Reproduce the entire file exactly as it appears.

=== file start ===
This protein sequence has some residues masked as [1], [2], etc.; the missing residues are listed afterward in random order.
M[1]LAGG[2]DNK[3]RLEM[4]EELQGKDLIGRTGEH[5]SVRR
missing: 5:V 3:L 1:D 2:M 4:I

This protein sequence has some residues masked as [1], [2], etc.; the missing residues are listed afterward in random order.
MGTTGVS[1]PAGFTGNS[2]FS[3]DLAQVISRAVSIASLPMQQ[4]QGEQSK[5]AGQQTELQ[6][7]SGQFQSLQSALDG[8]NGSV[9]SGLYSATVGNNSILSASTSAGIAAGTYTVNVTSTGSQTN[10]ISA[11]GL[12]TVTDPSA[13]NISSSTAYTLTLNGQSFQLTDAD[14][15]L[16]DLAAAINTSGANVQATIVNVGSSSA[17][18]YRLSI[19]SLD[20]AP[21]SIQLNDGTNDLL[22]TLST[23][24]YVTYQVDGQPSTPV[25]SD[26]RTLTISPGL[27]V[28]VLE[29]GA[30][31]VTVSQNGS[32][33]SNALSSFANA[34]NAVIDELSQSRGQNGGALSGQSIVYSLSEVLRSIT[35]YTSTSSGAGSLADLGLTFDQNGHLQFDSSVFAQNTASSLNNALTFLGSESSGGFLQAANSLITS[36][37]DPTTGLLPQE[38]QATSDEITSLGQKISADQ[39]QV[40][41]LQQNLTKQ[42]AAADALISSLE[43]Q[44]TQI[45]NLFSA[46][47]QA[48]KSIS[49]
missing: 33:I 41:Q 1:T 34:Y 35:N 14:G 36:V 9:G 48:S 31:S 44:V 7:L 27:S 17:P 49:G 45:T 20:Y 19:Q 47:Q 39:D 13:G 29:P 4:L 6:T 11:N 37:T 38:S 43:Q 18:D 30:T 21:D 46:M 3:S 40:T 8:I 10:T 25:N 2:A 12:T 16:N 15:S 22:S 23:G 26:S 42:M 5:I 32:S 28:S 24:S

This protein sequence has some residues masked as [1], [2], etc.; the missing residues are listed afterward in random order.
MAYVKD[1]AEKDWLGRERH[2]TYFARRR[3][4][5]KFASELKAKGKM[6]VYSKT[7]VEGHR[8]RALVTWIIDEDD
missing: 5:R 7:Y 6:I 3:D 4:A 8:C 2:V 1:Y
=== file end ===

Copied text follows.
This protein sequence has some residues masked as [1], [2], etc.; the missing residues are listed afterward in random order.
M[1]LAGG[2]DNK[3]RLEM[4]EELQGKDLIGRTGEH[5]SVRR
missing: 5:V 3:L 1:D 2:M 4:I

This protein sequence has some residues masked as [1], [2], etc.; the missing residues are listed afterward in random order.
MGTTGVS[1]PAGFTGNS[2]FS[3]DLAQVISRAVSIASLPMQQ[4]QGEQSK[5]AGQQTELQ[6][7]SGQFQSLQSALDG[8]NGSV[9]SGLYSATVGNNSILSASTSAGIAAGTYTVNVTSTGSQTN[10]ISA[11]GL[12]TVTDPSA[13]NISSSTAYTLTLNGQSFQLTDAD[14][15]L[16]DLAAAINTSGANVQATIVNVGSSSA[17][18]YRLSI[19]SLD[20]AP[21]SIQLNDGTNDLL[22]TLST[23][24]YVTYQVDGQPSTPV[25]SD[26]RTLTISPGL[27]V[28]VLE[29]GA[30][31]VTVSQNGS[32][33]SNALSSFANA[34]NAVIDELSQSRGQNGGALSGQSIVYSLSEVLRSIT[35]YTSTSSGAGSLADLGLTFDQNGHLQFDSSVFAQNTASSLNNALTFLGSESSGGFLQAANSLITS[36][37]DPTTGLLPQE[38]QATSDEITSLGQKISADQ[39]QV[40][41]LQQNLTKQ[42]AAADALISSLE[43]Q[44]TQI[45]NLFSA[46][47]QA[48]KSIS[49]
missing: 33:I 41:Q 1:T 34:Y 35:N 14:G 36:V 9:G 48:S 31:S 44:V 7:L 27:S 17:P 49:G 45:T 20:Y 19:Q 47:Q 39:D 13:G 29:P 4:L 6:T 11:N 37:T 38:S 43:Q 18:D 30:T 21:D 46:M 3:S 40:T 8:I 10:T 25:N 2:A 12:T 16:N 15:S 22:S 23:G 26:S 42:M 5:I 32:S 28:S 24:S

This protein sequence has some residues masked as [1], [2], etc.; the missing residues are listed afterward in random order.
MAYVKD[1]AEKDWLGRERH[2]TYFARRR[3][4][5]KFASELKAKGKM[6]VYSKT[7]VEGHR[8]RALVTWIIDEDD
missing: 5:R 7:Y 6:I 3:D 4:A 8:C 2:V 1:Y